Somebody asked me this week, "How is the prayer ministry going?" "What prayer ministry?" I gulped. Yes I had big plans. But the truth is I'd forgotten. But before that I'd given up. I'd been warned that nobody is really serious about prayer today. But I didn't believe it. I was wrong.
The primary calling of Benedictines is prayer. And I'm a professed Benedictine. Not because I'm good at prayer but because I'm bad at it. And, more importantly, because I believe in it. I'm absolutely convinced that prayer is the only hope for the mess that is America today and for the bigger mess that is the American church today.
Jesus said the church of God shall be known as a house of prayer for all people. At one time in our history that was true. And every revival in history was sparked by the fervent prayers of God's people for their neighbors at home and around the world. Even as a kid growing up--not that long ago--prayer meetings were the heart and soul of congregational life together. No longer. Tragically, the only place that's still true today is...your local mosque.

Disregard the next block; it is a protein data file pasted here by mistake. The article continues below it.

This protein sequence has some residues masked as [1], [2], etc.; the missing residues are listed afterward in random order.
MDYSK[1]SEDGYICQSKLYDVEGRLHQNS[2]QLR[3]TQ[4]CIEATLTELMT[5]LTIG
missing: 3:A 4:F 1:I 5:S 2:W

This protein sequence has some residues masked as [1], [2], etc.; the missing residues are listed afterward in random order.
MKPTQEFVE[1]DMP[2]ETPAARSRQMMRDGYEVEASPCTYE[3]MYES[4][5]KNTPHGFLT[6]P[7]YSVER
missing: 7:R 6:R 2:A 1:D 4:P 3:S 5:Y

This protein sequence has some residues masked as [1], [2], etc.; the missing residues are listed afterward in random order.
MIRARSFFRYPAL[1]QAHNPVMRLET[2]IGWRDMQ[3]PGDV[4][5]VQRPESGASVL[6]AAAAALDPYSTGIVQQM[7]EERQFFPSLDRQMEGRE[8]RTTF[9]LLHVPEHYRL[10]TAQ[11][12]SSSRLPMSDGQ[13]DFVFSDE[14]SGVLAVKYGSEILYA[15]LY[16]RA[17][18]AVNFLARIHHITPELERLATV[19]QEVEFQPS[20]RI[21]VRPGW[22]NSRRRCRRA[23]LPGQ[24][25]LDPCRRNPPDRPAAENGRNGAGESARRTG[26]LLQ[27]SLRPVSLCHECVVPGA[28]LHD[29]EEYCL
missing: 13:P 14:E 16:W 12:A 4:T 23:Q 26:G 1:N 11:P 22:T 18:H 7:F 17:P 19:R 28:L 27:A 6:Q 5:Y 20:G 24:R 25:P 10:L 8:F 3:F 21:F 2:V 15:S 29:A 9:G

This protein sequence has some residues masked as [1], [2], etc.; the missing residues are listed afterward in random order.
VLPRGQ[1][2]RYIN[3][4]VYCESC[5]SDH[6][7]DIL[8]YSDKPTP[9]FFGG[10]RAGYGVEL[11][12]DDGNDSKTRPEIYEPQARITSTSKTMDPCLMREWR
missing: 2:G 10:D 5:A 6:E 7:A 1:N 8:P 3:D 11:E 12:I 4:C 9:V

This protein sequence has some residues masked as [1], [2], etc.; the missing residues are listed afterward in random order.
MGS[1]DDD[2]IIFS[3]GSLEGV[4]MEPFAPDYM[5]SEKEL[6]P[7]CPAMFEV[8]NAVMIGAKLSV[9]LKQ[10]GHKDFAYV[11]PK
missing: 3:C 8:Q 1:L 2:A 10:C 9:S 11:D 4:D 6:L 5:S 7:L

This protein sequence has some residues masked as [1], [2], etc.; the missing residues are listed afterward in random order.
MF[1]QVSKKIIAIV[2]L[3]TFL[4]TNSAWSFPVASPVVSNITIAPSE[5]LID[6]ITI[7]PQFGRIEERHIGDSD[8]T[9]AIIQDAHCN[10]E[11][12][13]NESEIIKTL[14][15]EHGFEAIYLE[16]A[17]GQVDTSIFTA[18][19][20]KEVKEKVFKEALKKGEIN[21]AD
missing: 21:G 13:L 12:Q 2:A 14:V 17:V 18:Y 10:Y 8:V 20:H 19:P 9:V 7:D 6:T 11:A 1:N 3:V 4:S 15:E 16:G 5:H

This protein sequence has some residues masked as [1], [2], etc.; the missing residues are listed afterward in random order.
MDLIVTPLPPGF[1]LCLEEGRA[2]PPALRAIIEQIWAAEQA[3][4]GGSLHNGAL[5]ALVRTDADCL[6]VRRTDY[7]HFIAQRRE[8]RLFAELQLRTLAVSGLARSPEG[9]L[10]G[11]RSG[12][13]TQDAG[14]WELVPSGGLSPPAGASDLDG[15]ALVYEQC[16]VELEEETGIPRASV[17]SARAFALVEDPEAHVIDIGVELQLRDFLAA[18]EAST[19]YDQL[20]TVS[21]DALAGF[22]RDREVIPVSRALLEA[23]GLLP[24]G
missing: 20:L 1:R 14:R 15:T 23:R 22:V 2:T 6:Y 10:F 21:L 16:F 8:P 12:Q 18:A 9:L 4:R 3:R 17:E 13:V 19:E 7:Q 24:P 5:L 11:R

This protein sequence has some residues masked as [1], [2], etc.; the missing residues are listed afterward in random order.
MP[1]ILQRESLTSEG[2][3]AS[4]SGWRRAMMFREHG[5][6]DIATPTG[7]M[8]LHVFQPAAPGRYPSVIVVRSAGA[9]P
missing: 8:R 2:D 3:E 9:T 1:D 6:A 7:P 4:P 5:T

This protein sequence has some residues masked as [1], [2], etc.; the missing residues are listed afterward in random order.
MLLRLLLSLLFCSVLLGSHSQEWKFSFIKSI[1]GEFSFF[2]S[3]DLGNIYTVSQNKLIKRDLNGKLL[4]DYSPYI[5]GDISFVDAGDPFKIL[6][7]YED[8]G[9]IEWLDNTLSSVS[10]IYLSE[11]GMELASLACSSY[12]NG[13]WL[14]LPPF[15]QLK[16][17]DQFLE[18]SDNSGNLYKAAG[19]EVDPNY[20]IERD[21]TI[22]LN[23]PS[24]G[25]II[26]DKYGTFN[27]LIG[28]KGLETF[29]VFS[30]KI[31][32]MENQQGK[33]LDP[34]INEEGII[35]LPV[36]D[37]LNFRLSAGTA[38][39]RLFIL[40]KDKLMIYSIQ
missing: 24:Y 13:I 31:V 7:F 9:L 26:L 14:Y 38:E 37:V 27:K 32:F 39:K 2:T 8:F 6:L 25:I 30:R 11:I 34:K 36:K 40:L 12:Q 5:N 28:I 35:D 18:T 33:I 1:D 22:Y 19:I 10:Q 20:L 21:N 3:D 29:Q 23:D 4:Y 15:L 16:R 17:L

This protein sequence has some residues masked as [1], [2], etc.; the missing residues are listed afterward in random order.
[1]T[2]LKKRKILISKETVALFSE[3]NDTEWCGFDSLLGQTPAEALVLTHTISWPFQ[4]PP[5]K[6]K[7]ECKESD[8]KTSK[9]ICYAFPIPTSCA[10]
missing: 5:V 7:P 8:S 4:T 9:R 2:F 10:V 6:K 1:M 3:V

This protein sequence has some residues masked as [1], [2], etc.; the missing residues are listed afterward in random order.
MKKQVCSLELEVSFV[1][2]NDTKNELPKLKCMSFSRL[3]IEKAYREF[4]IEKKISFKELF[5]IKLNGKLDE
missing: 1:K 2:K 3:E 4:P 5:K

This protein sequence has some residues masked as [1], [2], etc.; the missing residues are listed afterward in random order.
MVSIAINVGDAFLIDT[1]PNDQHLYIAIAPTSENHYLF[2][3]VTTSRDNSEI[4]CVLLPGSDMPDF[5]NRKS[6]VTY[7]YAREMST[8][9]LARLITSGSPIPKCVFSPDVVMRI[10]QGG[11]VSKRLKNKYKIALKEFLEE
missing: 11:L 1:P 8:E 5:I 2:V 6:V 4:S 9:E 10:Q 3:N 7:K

Most churches can't get three people together for a prayer meeting. (Though I did once manage to get half a dozen together for a prayer conference!) What about your church? Is it known in the community as a house of prayer for all people? What is it known for? What does it strive to be known for?
Seventeenth-century bishop Francis Turner was spot on: Morning and Evening Prayer together, every day of the week, if by any means in the world you can prevail with at least a few of your parishioners, is the best and most public good they can ever do in the places where they live, and the ministers should labour at it with as much application and zeal as the thing itself mightily deserves” (Martin Thornton, English Spirituality).
Let us pray!